Women at the Temple Margins
If you have been to the Western Wall recently, you may have noticed that the women’s section is markedly smaller than the men’s section, despite the fact that the number of visitors on both sides is approximately the same. This leaves many women feeling disrespected, not to mention uncomfortable, while praying at one of the most holy sites of the Jewish people.
Naomi is a Reform Rabbinical student studying in Jerusalem. This past Rosh Hodesh Kislev, she woke early and joined with Women of the Wall as they walked toward the old city. For the ﬁrst time, she wore a tallit at the Kotel. She was scared; Naomi had heard many stories about rocks, heckling from men and women who were offended by what they saw as a desecration of their holy site, even physical assaults, but felt safe surrounded by this community of women. Singing Hallel, songs of praise, out loud at the Kotel was incredibly powerful.
Challenging the Status Quo
Women of the Wall works to achieve the social and legal recognition of the right for women to wear prayer shawls, pray and read from the Torah collectively and out loud at the Western Wall. In their social advocacy work, they aim to change the status-quo that is currently preventing women from being able to pray freely at the Western Wall.
“We take it upon ourselves to educate Jewish women and the public about the social, political and personal ramiﬁcations of limiting and eliminating women’s right to pray as a group at a holy site. When the law and the society literally, publicly and deliberately silence women in prayer, it is a violation of civil rights, human rights and religious freedoms. Education is the key to changing perspectives, laws and lives.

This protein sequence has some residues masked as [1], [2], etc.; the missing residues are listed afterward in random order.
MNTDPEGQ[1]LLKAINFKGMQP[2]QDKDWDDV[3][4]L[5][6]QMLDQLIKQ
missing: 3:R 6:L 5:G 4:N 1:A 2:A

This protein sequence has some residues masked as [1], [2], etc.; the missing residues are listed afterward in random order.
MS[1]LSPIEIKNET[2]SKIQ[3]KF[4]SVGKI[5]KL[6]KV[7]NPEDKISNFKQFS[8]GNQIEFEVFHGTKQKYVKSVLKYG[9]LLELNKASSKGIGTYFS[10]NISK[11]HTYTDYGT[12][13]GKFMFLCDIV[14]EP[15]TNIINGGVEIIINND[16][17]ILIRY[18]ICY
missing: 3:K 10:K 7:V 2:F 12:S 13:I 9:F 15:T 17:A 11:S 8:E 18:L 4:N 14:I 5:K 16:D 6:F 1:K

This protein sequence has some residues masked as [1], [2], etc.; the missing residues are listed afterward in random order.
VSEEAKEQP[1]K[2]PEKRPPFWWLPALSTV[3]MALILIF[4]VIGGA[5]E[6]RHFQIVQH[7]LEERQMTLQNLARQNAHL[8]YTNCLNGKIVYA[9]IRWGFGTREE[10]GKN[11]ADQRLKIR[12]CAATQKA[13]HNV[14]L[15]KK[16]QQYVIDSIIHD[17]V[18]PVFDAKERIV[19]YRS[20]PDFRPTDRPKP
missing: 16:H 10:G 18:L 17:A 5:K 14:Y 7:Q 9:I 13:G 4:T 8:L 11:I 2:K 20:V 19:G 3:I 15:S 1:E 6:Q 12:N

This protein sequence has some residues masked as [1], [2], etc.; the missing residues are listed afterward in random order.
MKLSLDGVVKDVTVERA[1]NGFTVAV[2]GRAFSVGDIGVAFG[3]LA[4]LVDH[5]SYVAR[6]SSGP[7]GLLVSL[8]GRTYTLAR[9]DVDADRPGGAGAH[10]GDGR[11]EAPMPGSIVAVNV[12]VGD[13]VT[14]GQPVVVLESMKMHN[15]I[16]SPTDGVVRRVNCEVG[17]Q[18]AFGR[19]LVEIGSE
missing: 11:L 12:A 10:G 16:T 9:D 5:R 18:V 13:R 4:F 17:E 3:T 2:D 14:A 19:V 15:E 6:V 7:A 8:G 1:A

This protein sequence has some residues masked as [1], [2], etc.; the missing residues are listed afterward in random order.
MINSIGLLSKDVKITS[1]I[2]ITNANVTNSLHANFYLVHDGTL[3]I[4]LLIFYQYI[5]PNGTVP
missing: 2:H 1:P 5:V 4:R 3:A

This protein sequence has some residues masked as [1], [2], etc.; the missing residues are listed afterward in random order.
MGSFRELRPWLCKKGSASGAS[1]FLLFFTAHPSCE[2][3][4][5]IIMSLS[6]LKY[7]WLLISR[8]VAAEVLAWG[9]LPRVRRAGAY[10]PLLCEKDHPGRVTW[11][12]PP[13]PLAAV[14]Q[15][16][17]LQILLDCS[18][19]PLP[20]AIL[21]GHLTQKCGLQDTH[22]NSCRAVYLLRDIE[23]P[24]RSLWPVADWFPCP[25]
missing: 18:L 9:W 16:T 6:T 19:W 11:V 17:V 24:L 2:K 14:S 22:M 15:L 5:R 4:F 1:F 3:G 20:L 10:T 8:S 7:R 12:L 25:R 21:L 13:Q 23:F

Naomi’s story, continued:
They rolled the Torah to the reading for Rosh Hodesh, and then rolled it back up and started the Torah service, led by a young Israeli medical student, Rachel. At this point, the commotion started. Men came over and asked Rachel why she was wearing a tallit, and demanded that she put the Torah away and that we leave. To which Rachel responded, “Because it’s a mitzvah, where is yours?” The police came over and started to lead Rachel away, still holding the sefer Torah and wearing her tallit.
To sign the Women of the Wall’s statement of support, see here: http://womenofthewall.org.il/solidarity/take-a-stand
View their website to donate or learn more about other activities: http://womenofthewall.org.il/